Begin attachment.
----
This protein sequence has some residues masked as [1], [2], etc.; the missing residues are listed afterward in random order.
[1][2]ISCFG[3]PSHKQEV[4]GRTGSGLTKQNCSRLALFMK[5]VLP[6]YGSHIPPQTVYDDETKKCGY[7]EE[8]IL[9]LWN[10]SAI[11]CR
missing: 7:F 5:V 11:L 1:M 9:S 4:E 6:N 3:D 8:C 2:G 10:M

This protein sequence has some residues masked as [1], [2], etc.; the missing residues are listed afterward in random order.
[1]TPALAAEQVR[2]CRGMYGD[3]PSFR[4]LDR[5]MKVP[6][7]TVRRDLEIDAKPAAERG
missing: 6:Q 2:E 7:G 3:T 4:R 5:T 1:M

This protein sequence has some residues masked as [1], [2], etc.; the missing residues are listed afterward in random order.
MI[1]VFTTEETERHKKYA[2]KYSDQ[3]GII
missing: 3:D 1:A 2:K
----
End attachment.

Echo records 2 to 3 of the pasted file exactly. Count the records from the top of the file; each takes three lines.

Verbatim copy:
This protein sequence has some residues masked as [1], [2], etc.; the missing residues are listed afterward in random order.
[1]TPALAAEQVR[2]CRGMYGD[3]PSFR[4]LDR[5]MKVP[6][7]TVRRDLEIDAKPAAERG
missing: 6:Q 2:E 7:G 3:T 4:R 5:T 1:M

This protein sequence has some residues masked as [1], [2], etc.; the missing residues are listed afterward in random order.
MI[1]VFTTEETERHKKYA[2]KYSDQ[3]GII
missing: 3:D 1:A 2:K